Murray stands in Djokovic’s path to career Slam
sports Updated: Jun 05, 2016 08:58 IST
PARIS: The reputations of Novak Djokovic and Andy Murray as the fittest men in tennis will be rigorously tested when they slug it out on Sunday for the French Open, at the end of a tournament in which endurance has been a prime asset.
With both men hitting peak form in emphatic semi-final wins, mental strength looks likely to decide a final given added spice by an array of historic landmarks that will fall by the wayside irrespective of who wins.
Over two weeks of often attritional tennis invariably played in damp, cold conditions and with heavy balls, Murray — bidding to become the first British man to win in Paris since 1935 — has put his body through close to 18 hours on court over 24 sets.
Djokovic, also seeking his first title in Paris to become the first man in almost 50 years to hold all four Majors at once, has played five hours and five sets fewer.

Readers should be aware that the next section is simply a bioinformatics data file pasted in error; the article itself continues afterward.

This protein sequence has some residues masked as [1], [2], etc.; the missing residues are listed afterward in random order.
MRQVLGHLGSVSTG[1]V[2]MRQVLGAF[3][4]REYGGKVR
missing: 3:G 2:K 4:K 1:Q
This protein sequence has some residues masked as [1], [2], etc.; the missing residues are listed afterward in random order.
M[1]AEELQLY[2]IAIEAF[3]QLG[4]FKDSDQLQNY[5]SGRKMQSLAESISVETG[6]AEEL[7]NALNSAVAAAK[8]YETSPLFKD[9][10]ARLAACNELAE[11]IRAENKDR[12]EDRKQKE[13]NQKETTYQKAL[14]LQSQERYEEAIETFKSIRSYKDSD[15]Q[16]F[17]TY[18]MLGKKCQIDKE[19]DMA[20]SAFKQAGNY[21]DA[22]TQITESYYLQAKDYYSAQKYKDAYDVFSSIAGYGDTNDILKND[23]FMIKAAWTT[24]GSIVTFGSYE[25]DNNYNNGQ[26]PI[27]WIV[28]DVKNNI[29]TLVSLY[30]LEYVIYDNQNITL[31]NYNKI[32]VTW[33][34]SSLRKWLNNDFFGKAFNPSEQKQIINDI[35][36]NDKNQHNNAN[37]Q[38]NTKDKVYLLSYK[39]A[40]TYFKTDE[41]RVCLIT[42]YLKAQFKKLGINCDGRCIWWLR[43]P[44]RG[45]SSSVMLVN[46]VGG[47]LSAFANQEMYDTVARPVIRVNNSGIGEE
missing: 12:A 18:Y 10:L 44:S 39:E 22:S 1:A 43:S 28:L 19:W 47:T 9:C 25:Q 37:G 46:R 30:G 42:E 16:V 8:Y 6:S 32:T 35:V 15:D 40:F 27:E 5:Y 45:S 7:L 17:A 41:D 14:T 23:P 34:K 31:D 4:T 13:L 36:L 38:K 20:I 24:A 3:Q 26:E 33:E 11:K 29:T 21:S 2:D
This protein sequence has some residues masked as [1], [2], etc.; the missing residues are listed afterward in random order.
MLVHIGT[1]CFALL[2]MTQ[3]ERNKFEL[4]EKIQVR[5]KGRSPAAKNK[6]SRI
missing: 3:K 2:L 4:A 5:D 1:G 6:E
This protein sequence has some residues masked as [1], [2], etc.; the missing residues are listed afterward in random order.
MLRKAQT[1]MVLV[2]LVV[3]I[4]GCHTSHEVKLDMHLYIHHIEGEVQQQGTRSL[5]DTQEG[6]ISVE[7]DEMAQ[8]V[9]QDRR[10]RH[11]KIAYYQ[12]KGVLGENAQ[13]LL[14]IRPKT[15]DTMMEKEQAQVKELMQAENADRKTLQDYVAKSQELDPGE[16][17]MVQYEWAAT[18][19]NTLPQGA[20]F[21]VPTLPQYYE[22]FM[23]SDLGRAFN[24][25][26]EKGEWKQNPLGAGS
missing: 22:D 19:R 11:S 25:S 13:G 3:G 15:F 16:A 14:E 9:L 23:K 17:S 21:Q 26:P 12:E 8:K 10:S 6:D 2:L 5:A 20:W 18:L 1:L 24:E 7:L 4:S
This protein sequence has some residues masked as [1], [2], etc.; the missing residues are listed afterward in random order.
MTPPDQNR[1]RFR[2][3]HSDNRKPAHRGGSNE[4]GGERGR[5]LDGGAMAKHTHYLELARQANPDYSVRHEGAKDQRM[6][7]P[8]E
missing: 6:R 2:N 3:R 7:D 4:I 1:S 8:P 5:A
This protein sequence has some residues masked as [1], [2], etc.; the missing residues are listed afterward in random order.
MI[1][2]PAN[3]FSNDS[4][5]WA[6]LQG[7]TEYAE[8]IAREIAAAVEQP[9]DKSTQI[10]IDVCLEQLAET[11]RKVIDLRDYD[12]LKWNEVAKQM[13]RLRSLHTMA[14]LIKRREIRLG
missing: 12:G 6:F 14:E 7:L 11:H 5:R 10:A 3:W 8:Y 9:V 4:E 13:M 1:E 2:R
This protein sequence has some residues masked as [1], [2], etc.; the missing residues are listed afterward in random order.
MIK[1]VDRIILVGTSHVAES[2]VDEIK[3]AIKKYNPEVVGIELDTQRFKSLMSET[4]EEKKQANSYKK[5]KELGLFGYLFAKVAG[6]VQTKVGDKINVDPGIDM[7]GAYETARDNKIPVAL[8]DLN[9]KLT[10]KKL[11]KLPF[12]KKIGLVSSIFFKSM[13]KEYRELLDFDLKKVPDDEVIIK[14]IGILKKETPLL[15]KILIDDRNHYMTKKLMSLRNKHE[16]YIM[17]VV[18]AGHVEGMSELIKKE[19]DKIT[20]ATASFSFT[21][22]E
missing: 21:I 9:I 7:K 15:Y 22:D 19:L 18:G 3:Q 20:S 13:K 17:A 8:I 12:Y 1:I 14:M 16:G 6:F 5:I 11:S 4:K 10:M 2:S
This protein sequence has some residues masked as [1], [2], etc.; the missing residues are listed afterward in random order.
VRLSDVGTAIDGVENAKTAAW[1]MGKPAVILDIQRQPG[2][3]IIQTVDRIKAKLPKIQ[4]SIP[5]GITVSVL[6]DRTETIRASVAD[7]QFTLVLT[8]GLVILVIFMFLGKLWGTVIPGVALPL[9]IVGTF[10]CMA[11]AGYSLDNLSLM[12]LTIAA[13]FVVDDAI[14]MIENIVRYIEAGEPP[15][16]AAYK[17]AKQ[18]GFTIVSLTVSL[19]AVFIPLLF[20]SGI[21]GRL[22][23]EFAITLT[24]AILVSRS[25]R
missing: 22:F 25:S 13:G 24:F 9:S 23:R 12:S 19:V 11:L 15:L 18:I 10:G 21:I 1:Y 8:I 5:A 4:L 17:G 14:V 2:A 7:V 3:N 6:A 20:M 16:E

But the rain delays that have ravaged the tournament meant the Serbian played four days in succession up to Friday and denied him the usual rest days associated with Grand Slams. “When I get on the court with (Murray) it’s going to be a very physical battle,” Djokovic said after Friday’s three-set demolition of Austrian tyro Dominic Thiem. “That’s why the day off (on Saturday) will definitely serve me well.”
If the pressure mounts on Sunday, Djokovic may however want to resist reflecting on his three previous defeats in French Open finals, including last year’s four-set reverse against Stan Wawrinka -- a match the world number one was expected to win.
No player in the professional era has ever lost more finals at any one of the four grand slams and gone on to win that event.
And at 29, time is ticking for both of them.